livestock were all in short supply; and their scarcity
resulted in hunger
and malnutrition. The result was a mounting human vulnerability
to disease due to weakened immune systems. The European economy entered a vicious circle in which hunger and chronic, low-level
debilitating disease reduced the productivity of labourers, and so the
suffered, causing the grain prices to increase. The famine was self-perpetuating,
impacting life in places like Flanders
as much as the Black Death was later to impact all of Europe.
A typhoid epidemic was to be a predictor of the coming
disaster. Many thousands died in populated urban centres, most significantly
Ypres. In 1318 a pestilence of unknown origin, sometimes identified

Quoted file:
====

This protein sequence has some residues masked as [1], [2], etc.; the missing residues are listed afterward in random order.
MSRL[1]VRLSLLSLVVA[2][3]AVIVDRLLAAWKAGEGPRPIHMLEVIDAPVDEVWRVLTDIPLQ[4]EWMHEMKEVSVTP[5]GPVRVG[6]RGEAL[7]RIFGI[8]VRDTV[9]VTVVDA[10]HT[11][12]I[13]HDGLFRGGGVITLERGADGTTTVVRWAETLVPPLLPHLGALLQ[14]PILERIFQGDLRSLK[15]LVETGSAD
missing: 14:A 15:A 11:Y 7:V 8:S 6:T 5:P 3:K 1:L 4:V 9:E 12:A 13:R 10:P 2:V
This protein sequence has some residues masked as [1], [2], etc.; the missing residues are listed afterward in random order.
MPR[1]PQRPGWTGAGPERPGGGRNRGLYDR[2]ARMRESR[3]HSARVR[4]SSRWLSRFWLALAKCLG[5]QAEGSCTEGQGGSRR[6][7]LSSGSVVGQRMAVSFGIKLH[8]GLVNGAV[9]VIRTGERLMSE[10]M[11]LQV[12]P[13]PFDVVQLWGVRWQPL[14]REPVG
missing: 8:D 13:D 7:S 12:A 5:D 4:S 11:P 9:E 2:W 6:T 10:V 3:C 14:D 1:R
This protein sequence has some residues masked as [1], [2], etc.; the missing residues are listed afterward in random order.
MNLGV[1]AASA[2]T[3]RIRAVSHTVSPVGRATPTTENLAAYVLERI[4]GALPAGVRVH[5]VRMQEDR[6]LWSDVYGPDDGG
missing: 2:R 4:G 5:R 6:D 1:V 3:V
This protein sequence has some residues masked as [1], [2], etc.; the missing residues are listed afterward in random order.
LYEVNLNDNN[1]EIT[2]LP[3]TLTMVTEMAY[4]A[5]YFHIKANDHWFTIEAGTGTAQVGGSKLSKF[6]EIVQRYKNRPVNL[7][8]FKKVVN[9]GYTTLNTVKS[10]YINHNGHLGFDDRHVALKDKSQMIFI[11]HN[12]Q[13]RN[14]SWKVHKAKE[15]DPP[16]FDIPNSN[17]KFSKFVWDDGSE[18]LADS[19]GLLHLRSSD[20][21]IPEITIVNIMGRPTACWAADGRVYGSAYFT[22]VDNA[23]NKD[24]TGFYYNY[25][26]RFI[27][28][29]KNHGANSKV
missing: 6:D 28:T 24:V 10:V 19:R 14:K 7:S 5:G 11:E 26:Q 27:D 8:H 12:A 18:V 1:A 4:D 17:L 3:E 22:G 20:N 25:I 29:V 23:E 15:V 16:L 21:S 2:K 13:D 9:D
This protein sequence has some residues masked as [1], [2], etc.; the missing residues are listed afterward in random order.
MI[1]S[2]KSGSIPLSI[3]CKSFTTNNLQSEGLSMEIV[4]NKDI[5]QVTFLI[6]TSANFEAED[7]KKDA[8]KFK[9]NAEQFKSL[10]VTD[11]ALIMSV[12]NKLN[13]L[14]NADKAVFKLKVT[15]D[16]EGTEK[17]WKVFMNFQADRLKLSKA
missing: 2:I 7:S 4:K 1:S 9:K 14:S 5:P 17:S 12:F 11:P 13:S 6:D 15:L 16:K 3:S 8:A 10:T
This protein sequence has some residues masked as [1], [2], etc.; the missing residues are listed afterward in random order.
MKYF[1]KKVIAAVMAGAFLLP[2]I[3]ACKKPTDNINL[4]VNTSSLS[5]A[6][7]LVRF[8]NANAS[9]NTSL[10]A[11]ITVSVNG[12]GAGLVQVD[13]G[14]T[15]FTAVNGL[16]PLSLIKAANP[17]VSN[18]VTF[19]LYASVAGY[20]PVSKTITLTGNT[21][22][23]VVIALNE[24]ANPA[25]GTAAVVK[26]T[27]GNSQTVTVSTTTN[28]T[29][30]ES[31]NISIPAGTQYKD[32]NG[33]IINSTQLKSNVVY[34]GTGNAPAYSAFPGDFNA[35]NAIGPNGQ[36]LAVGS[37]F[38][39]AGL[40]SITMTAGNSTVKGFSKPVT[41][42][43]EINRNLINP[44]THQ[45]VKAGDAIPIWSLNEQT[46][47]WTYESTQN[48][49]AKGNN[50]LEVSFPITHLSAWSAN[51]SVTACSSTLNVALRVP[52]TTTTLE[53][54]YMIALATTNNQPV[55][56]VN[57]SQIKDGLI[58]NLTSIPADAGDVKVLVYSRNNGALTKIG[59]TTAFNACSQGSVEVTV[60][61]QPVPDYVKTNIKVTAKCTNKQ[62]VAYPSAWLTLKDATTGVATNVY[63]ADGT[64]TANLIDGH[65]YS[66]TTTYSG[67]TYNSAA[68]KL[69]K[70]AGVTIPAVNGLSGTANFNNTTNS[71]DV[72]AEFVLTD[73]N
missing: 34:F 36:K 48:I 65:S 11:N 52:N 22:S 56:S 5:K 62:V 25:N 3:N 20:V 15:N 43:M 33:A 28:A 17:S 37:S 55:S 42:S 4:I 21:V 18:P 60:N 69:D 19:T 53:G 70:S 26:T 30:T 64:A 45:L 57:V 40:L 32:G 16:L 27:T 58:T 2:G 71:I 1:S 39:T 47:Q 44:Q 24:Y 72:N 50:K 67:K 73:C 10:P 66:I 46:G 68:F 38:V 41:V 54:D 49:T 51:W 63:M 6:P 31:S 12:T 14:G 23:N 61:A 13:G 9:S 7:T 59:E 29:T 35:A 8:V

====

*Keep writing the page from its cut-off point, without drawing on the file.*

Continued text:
hit the animals of Europe. The disease targeted sheep and cattle, further
reducing the food supply and income of
and putting another strain on the economy. The increasingly international
nature of the European economies meant that the depression was felt across Europe. Due
to pestilence, the failure of England's
wool exports led to the destruction of the Flemish weaving
industry. Unemployment bred crime and poverty.
Asian scenario agrees with the first reports of outbreaks in China in
the early 1330s. The plague struck the Chinese province of Hubei in 1334.
During 1353–1354, more widespread disaster occurred. Chinese accounts of
this wave of the disease record a spread to eight distinct areas: Hubei,
Jiangxi, Shanxi, Hunan, Guangdong, Guangxi, Henan and Suiyuan (a historical
Chinese province that now forms part of Hebei and Inner Mongolia), throughout
the Mongol and Chinese empires. Historian William McNeill noted that voluminous Chinese
records on disease and social disruption survive from this period, but no
one has studied these sources in depth.
It is probable that the Mongols and merchant caravans
inadvertently brought the plague from central Asia to the Middle East and